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Thursday, September 13
Thu, Sep 13, 4:15 PM - 5:30 PM
Thurgood Marshall East
Population Modeling and Simulation in Tobacco Regulatory Science

A Simulation Model and Probabilistic Analysis to Assess Public Health Impacts of New Tobacco Products (300748)

Sylvain Larroque, JTI International SA 
*Bill Poland, Certara USA 

Keywords: Monte Carlo simulation, reduced risk tobacco products, population health

Draft guidance for Modified Risk Tobacco Product (MRTP) applications to the US FDA suggests computational modeling to help assess whether the new product will fulfill the requirement to benefit the health of the population as a whole.

A Monte Carlo simulation model was developed with public data to project the effect on tobacco use and mortality of a reduced-risk tobacco product. Though designed to simulate a full population, it can follow a single birth cohort as well. The model generates random individual product use histories, including cigarettes per day (CPD), to project deaths through year 2100 in a population with versus without the new product. Smokers and new-product users may transition to and from dual use, which affects CPD and cigarette quit rates. The Excess Relative Risk (ERR) experienced by users of the product relative to cigarette smokers is assumed to decay exponentially after users quit or reduce CPD, and to increase in a similar way after they initiate or add a tobacco product. Probabilistic analysis uses random draws of input parameters from specified distributions to simulate distributions around output measures, such as avoided premature deaths (APD).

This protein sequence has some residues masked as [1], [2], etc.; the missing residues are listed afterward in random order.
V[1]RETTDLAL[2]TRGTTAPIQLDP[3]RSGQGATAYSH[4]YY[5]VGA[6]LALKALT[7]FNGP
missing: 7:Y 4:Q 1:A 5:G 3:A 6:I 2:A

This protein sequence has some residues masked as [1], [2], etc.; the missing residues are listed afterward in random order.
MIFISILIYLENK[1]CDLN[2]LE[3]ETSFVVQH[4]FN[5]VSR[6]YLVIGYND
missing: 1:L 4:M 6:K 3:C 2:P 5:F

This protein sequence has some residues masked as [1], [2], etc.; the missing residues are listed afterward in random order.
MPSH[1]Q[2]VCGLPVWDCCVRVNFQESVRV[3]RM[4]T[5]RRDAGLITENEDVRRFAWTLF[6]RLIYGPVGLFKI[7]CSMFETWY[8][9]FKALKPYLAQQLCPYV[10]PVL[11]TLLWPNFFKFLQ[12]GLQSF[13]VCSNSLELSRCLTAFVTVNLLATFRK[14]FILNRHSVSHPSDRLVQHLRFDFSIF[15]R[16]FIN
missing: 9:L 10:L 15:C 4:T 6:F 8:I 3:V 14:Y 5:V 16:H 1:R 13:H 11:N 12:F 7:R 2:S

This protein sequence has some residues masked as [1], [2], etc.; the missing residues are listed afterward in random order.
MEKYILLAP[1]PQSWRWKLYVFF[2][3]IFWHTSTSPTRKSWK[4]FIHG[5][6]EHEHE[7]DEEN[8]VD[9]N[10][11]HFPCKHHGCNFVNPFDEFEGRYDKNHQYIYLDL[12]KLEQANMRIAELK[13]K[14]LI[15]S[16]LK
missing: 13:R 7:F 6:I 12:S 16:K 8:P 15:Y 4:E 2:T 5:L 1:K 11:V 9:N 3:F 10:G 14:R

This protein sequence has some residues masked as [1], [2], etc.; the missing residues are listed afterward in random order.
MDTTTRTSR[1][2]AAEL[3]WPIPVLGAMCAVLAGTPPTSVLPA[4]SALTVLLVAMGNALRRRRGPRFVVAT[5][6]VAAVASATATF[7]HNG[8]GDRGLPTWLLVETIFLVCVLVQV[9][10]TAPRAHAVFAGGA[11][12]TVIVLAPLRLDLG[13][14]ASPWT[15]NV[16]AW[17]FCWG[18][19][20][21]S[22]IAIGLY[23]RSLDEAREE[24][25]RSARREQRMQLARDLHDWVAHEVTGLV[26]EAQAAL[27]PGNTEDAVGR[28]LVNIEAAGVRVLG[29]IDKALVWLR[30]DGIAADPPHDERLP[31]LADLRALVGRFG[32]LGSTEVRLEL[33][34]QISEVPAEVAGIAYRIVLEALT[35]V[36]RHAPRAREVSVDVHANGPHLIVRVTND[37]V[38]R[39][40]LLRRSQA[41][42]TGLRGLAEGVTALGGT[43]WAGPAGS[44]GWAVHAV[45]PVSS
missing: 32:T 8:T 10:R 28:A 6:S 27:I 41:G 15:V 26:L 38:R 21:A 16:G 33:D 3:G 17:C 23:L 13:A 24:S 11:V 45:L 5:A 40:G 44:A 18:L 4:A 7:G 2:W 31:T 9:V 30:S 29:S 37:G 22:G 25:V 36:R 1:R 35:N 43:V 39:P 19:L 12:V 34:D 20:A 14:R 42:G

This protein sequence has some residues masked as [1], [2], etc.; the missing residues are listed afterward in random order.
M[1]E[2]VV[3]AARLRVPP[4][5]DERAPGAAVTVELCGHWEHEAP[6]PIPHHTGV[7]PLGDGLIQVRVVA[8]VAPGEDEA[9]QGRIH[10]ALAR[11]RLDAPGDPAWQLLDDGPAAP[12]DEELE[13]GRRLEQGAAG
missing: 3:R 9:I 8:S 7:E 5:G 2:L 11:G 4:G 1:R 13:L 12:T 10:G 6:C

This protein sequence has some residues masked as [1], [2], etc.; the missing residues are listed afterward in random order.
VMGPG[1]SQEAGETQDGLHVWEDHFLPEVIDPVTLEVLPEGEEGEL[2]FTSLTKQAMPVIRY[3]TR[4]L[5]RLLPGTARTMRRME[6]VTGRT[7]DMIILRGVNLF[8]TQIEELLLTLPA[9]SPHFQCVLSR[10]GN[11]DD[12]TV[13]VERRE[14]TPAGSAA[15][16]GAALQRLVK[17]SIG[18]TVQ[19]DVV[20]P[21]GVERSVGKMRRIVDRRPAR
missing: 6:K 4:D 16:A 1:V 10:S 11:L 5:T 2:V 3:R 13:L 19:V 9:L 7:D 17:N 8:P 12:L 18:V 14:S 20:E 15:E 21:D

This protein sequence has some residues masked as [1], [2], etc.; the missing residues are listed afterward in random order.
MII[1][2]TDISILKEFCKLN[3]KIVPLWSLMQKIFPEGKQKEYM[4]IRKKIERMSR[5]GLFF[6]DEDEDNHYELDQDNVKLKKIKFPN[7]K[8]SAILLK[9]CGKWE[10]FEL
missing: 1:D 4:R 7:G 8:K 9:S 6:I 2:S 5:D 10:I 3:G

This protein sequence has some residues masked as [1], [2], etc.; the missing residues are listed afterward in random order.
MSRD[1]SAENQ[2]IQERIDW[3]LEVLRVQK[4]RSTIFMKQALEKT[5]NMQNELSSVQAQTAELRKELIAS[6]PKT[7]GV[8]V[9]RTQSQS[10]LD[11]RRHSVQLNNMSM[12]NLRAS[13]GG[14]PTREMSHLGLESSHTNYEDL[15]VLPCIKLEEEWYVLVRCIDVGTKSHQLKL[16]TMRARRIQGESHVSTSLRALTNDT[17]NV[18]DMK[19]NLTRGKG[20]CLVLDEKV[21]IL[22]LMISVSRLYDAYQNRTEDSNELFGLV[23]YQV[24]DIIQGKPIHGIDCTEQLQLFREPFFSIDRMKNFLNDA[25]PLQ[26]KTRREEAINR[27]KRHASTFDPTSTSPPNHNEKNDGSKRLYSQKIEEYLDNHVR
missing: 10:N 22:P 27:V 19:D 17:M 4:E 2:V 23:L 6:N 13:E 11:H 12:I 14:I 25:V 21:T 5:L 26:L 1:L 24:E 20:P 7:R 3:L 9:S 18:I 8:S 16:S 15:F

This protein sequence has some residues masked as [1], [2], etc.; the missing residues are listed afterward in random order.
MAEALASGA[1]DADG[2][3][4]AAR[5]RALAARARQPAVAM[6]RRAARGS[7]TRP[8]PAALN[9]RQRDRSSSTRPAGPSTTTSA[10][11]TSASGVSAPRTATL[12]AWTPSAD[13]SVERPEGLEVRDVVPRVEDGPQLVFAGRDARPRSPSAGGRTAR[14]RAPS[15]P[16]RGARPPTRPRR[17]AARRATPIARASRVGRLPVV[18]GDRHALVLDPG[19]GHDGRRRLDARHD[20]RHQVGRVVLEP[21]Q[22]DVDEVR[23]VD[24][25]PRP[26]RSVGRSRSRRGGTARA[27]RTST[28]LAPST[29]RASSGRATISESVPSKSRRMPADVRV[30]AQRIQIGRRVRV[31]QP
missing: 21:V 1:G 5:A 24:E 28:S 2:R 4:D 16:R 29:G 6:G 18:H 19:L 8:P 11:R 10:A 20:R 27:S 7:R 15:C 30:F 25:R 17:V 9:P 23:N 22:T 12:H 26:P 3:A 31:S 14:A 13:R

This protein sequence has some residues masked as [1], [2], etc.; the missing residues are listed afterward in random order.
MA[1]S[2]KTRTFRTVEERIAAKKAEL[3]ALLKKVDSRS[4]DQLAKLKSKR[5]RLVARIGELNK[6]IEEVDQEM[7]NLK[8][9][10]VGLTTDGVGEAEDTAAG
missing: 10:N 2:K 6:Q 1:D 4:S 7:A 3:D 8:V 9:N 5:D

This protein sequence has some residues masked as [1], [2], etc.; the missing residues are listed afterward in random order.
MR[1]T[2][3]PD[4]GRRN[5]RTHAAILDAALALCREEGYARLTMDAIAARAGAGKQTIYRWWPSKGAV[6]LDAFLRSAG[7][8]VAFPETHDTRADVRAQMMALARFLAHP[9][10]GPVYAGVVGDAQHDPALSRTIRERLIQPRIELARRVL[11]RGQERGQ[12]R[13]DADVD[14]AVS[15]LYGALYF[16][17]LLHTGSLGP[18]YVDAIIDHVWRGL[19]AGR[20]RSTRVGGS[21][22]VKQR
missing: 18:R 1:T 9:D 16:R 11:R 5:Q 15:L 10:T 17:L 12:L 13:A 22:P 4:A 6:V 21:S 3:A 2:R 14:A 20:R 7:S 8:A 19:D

Hypothetical scenarios show long-run mortality is sensitive to ERR and to the extent of reduction of conventional cigarette smoking by dual users. APD and life-years gained provide more information than the difference in total deaths with versus without the new product, which slowly approaches zero in many scenarios.

The individual simulation approach provides flexibility in capturing the relation of individual product use history to mortality. A long time horizon is important to capture slowly developing effects on death rates. Since population health effects are uncertain and sensitive to patterns of new product uptake, especially dual use, more real-world data is needed to clarify these patterns.